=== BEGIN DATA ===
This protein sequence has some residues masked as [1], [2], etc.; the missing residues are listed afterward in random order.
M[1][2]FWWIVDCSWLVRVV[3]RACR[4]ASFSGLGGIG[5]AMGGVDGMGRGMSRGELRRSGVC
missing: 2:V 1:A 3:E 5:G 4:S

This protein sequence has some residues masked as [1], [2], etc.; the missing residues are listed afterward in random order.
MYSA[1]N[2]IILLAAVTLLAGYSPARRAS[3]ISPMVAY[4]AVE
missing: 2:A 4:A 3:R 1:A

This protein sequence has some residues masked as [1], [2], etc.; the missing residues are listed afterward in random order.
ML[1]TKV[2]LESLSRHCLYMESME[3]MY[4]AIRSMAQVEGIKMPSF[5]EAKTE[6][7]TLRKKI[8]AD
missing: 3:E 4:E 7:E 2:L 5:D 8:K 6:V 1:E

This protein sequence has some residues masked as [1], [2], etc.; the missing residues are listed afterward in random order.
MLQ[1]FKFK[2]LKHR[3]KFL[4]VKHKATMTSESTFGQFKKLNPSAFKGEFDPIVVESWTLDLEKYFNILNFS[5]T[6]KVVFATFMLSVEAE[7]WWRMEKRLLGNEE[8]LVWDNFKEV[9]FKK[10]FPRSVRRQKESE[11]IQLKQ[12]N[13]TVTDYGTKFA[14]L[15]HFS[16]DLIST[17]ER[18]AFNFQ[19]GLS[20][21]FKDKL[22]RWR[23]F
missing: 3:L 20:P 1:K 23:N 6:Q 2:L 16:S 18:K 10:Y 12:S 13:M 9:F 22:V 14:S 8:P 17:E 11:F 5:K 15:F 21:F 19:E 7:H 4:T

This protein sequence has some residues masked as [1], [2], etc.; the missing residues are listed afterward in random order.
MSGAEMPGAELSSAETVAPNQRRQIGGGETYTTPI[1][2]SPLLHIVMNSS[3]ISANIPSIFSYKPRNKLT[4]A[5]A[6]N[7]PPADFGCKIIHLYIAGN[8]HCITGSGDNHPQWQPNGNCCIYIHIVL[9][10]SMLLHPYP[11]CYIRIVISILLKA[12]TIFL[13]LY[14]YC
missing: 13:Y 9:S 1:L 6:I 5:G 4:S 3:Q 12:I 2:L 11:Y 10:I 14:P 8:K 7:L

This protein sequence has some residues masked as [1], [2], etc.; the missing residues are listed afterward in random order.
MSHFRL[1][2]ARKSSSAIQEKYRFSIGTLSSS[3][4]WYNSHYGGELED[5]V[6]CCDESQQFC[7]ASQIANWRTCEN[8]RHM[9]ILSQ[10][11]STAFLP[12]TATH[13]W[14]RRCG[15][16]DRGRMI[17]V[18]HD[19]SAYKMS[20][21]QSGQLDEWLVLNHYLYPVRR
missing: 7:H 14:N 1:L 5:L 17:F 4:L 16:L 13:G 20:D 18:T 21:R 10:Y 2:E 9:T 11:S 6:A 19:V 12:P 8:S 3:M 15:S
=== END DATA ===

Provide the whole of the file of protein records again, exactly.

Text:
This protein sequence has some residues masked as [1], [2], etc.; the missing residues are listed afterward in random order.
M[1][2]FWWIVDCSWLVRVV[3]RACR[4]ASFSGLGGIG[5]AMGGVDGMGRGMSRGELRRSGVC
missing: 2:V 1:A 3:E 5:G 4:S

This protein sequence has some residues masked as [1], [2], etc.; the missing residues are listed afterward in random order.
MYSA[1]N[2]IILLAAVTLLAGYSPARRAS[3]ISPMVAY[4]AVE
missing: 2:A 4:A 3:R 1:A

This protein sequence has some residues masked as [1], [2], etc.; the missing residues are listed afterward in random order.
ML[1]TKV[2]LESLSRHCLYMESME[3]MY[4]AIRSMAQVEGIKMPSF[5]EAKTE[6][7]TLRKKI[8]AD
missing: 3:E 4:E 7:E 2:L 5:D 8:K 6:V 1:E

This protein sequence has some residues masked as [1], [2], etc.; the missing residues are listed afterward in random order.
MLQ[1]FKFK[2]LKHR[3]KFL[4]VKHKATMTSESTFGQFKKLNPSAFKGEFDPIVVESWTLDLEKYFNILNFS[5]T[6]KVVFATFMLSVEAE[7]WWRMEKRLLGNEE[8]LVWDNFKEV[9]FKK[10]FPRSVRRQKESE[11]IQLKQ[12]N[13]TVTDYGTKFA[14]L[15]HFS[16]DLIST[17]ER[18]AFNFQ[19]GLS[20][21]FKDKL[22]RWR[23]F
missing: 3:L 20:P 1:K 23:N 6:Q 2:L 16:S 18:K 10:Y 12:S 13:M 9:F 22:V 14:S 8:P 17:E 11:F 5:K 15:F 21:F 19:E 7:H 4:T

This protein sequence has some residues masked as [1], [2], etc.; the missing residues are listed afterward in random order.
MSGAEMPGAELSSAETVAPNQRRQIGGGETYTTPI[1][2]SPLLHIVMNSS[3]ISANIPSIFSYKPRNKLT[4]A[5]A[6]N[7]PPADFGCKIIHLYIAGN[8]HCITGSGDNHPQWQPNGNCCIYIHIVL[9][10]SMLLHPYP[11]CYIRIVISILLKA[12]TIFL[13]LY[14]YC
missing: 13:Y 9:S 1:L 6:I 5:G 4:S 3:Q 12:I 2:L 11:Y 10:I 14:P 8:K 7:L

This protein sequence has some residues masked as [1], [2], etc.; the missing residues are listed afterward in random order.
MSHFRL[1][2]ARKSSSAIQEKYRFSIGTLSSS[3][4]WYNSHYGGELED[5]V[6]CCDESQQFC[7]ASQIANWRTCEN[8]RHM[9]ILSQ[10][11]STAFLP[12]TATH[13]W[14]RRCG[15][16]DRGRMI[17]V[18]HD[19]SAYKMS[20][21]QSGQLDEWLVLNHYLYPVRR
missing: 7:H 14:N 1:L 5:L 17:F 4:L 16:L 13:G 20:D 18:T 21:R 10:Y 2:E 9:T 11:S 6:A 19:V 12:P 8:S 3:M 15:S